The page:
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December 11 2014

Commentary by Eoin Treacy

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Thanks to a subscriber for this report from Maybank which may be of interest. Here is a section: 

However, the currency risk is the issue and we suspect a lot of companies have borrowed USD given low interest rates and on the expectation that the USD would continue to depreciate (Figure 19).

8) This is particularly true for China where BIS data shows borrowing increased an impressive 4.5x over the past five years (Figure 20). While external debt to GDP is manageable from a level perspective, the acceleration is a cause for concern in a world where exchange rates are driven by capital rather than current account flows.

9) Our analysis of Chinese corporate returns reveals that there is overcapacity through much of the listed sector, including the consumer space. Furthermore, returns on equity would have been even lower had leverage not sharply increased. Falling margins, falling asset turnover, falling ROAs, rising leverage, falling ROEs are not great combinations (Figures 34, 39 and 42).

10) We suspect it was weak growth and a strong USD that encouraged the PBoC to surprise the market and cut rates. Left to itself, Chinese policy making credibility is high enough that the work-out can be achieved. The risk is that external pressures, via a stronger USD, attracts capital away and we see downward pressure on the RMB. This keeps us underweight Chinese properties. We would be Neutral China.

Eoin Treacy's view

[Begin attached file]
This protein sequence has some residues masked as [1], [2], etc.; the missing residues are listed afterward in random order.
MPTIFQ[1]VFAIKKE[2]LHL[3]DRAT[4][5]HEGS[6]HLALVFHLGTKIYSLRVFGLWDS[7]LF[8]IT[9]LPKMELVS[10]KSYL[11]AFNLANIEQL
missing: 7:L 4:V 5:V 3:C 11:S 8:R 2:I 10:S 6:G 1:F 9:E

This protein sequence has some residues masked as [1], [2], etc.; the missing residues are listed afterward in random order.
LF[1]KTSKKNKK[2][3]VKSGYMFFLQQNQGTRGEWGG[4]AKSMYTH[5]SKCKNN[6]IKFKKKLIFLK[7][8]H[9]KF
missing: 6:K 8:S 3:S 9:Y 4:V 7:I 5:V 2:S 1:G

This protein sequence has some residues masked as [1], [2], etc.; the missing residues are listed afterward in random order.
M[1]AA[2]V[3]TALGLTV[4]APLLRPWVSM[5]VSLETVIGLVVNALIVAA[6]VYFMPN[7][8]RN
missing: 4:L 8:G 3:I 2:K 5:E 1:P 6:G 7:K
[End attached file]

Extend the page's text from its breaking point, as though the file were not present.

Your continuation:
Here is a link to the Subscriber's Area.

At the Chicago venue for The Chart Seminar in September a knowledgeable Peruvian delegate spoke at length on the repercussions for his country of a strong Dollar because there was such a dependency on Dollar funding. It’s easy to think about how this situation could have evolved. 

The Dollar has been weak for a long time. The funny thing about trends is that the longer they persist the greater the incentive to believe they will continue for even longer. If I have company seeking funding for expansion and credit in my home country is difficult to come by and/or has high interest rates, the relative attraction of the Dollar, which had been trending lower in nominal and real terms was powerful.  

At the current time, as energy and industrial resource prices remain under pressure and with related economies slowing, the greenback’s strength represents a serious issue for anyone with Dollar denominated loans. The below chart of year-to-date currency total returns exemplifies the pressure a number of commodity producers are under. 

The Argentine Peso has been flattered by its interest rate as has the Ukrainian Hyrvnia, while the Russian Ruble, Colombian Peso and Norwegian Kroner have been among the weakest on a total return basis this year. 

I would be interested in any additional intelligence subscribers might have on Chinese exposure to Dollar funding costs. The Renminbi may have weakened somewhat this week but is still trading in a tight band against the US Dollar. Its performance relative to a comparatively weak currency such as the Euro is probably more instructive. This week’s upside weekly key reversal by the Euro is a testament to the fact that the Chinese are not willing to be the only country in Asia with a strong currency. 


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